Sweeping restrictions on international travel in response to the novel coronavirus aren’t an effective way of slowing the spread of infection, two experts say.
“In terms of asking about the right timing, the right timing is probably never,” says Steven Hoffman, a professor of global health, law and political science at York University.
“I think they serve the purpose of showing that the government is doing something and taking this effort seriously,” he says. “My concern is that it will likely end up causing more harm than good from a public health perspective.”
On Wednesday night, U.S. President Donald Trump announced sweeping restrictions on travel to the United States from Europe. Under the new measures, most non-U.S. citizens would be barred from the U.S. if they have recently visited one of a number of European counties other than the U.K.
In late February, however, the World Health Organization recommended against travel bans except in very limited circumstances, saying they are “ineffective in most situations and may divert resources from other interventions.”
“Travel bans to affected areas or denial of entry to passengers coming from affected areas are usually not effective in preventing the importation of cases but may have a significant economic and social impact,” the statement said.
University of Toronto infectious disease expert Isaac Bogoch agrees.
“Is this travel ban going to have a measurable effect? I don’t think it will, I really don’t,” he says. “Other measures would be more successful to take at this time.”
Social distancing, discouraging large gatherings, working from home and handwashing are “trusted measures” that can slow infection, he says.
“At the point where you already have widespread community transmission, will banning travel from European countries but not the U.K. really make any difference at this point? I’m of the belief that it probably won’t. I really don’t believe that this will be a helpful strategy.”
Hoffman argues that public trust in measures to fight the epidemic is hurt if some of them seem misguided.
“From a public health perspective, any time we enact broad measures that are unlikely to work, it could end up undermining public confidence in the public health response, for good reasons.”
As well, people will still travel, but in ways that are harder to keep track of. Air travel, because it’s very formal, makes it easy to trace infection and warn people who may be in danger.
“One really great thing about airplanes, from a public health perspective, is that every passenger is tracked, including their seat numbers, where they were sitting, who was sitting near them, such that followup actually becomes relatively easy from a public health perspective. Every other mode of transportation is more difficult to retrospectively track people and who an infected person might have come in contact with.”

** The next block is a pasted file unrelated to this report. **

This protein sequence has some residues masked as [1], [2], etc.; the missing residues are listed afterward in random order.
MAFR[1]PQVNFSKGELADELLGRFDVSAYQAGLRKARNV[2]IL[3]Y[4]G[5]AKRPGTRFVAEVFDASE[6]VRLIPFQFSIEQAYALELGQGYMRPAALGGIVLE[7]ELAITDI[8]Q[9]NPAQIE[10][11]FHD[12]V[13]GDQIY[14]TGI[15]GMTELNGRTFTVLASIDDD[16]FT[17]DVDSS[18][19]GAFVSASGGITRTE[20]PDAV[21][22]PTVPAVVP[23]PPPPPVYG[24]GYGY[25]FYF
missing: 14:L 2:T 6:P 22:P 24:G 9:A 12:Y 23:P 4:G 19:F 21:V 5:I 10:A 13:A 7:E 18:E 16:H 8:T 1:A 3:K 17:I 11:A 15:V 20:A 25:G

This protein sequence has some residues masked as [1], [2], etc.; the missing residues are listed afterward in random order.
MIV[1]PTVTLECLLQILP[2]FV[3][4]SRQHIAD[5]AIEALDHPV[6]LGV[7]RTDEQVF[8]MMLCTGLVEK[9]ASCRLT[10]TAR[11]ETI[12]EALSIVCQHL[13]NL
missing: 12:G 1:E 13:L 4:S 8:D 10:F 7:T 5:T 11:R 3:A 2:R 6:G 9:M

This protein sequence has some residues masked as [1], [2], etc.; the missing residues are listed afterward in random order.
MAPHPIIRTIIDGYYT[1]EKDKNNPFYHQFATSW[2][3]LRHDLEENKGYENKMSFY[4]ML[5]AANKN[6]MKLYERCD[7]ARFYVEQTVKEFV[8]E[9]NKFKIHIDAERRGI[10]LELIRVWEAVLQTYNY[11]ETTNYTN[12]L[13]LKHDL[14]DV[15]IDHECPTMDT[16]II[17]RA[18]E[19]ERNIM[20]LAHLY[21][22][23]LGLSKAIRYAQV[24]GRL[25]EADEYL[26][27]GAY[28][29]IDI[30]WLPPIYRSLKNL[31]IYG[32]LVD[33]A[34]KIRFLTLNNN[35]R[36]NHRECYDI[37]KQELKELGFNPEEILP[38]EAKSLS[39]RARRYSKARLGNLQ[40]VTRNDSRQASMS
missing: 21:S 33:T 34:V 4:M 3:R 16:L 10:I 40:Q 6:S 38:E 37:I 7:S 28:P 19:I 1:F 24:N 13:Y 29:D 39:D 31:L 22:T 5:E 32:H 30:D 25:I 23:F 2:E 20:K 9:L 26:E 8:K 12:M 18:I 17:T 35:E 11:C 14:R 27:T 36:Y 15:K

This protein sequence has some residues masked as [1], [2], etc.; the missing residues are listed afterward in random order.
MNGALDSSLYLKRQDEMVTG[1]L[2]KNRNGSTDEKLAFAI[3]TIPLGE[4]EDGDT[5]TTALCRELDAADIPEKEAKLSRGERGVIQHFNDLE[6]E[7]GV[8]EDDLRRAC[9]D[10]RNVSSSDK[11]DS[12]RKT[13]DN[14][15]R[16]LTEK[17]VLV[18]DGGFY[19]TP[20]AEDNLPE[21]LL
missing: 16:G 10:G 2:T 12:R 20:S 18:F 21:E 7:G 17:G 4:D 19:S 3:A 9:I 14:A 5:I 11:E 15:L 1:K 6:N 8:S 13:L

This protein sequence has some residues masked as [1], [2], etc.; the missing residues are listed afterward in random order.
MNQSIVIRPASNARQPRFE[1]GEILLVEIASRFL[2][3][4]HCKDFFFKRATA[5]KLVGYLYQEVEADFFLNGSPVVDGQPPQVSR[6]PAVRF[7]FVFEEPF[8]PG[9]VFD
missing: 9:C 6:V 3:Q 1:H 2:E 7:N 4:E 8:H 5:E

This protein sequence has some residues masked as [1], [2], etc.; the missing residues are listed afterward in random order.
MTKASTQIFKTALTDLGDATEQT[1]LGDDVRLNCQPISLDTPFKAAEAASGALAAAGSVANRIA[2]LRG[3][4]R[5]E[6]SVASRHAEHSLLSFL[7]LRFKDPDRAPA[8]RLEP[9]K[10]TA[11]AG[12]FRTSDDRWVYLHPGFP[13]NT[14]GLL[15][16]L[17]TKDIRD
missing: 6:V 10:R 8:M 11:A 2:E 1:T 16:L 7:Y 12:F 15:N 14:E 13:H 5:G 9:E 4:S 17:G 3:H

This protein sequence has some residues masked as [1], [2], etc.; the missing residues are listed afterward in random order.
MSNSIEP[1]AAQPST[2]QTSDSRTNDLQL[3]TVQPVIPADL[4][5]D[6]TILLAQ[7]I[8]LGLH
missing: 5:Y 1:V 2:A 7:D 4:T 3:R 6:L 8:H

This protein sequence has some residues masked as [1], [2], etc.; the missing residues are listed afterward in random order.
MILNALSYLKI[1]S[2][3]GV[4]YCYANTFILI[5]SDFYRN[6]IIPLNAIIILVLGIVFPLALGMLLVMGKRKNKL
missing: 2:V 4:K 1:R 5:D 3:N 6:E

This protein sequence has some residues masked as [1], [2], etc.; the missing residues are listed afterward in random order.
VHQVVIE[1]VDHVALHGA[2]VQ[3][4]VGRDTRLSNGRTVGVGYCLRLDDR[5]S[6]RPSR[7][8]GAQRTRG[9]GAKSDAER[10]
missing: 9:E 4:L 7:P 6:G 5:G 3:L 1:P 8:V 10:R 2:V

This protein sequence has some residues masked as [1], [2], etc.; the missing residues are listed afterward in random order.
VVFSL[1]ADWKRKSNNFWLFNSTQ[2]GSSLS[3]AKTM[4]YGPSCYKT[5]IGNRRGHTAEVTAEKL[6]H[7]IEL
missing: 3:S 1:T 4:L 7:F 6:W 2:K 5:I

Speaking to reporters in the Oval Office Thursday, Trump declined to specify whether or not the Republic of Ireland was included in his European travel ban, forcing Irish Prime Minister Leo Varadkar to clarify for reporters that his nation was not included in the ban.
“The U.K. has very strong borders,” Trump said of the decision not to ban travel from that country. “They’re doing a very good job. They don’t have very much infection at this point, and hopefully they’ll keep it that way.” (The U.K. has had about 600 known cases and 10 deaths.)
Trump says he didn’t notify European leaders in advance about his decision to impose a 30-day travel ban, telling reporters there is “lots they don’t notify me about.”
“When they raise taxes on us, they don’t consult us, and that’s probably one and the same,” he said. “The European Union has done some very big tax raises over the years, not so much with me because I won’t put up with it, but they haven’t consulted us.”
The EU criticized the U.S. move.
“The European Union disapproves of the fact that the U.S. decision to impose a travel ban was taken unilaterally and without consultation,” EU Council President Charles Michel and Commission President Ursula von der Leyen said in a joint statement.
“The coronavirus is a global crisis, not limited to any continent and it requires co-operation rather than unilateral action.”
Trump cited the spread of COVID-19 from China to Europe as justification for the travel ban.
“A lot of people went from China into Europe, and Europe suffered tremendously,” Trump said. “You see what’s going on. I just wanted that to stop, as it pertains to the United States, and that’s what we’ve done.”
Bogoch argues for more traditional responses than travel bans.
“What do we want people to do? We want them to wash their hands, cough into their arms, stay at home if they’re sick. It’s as simple as that.
“We want organizations to be flexible with work, allow sick people to stay at home if they’re sick, allow people to work from home.”
With files from the Associated Press
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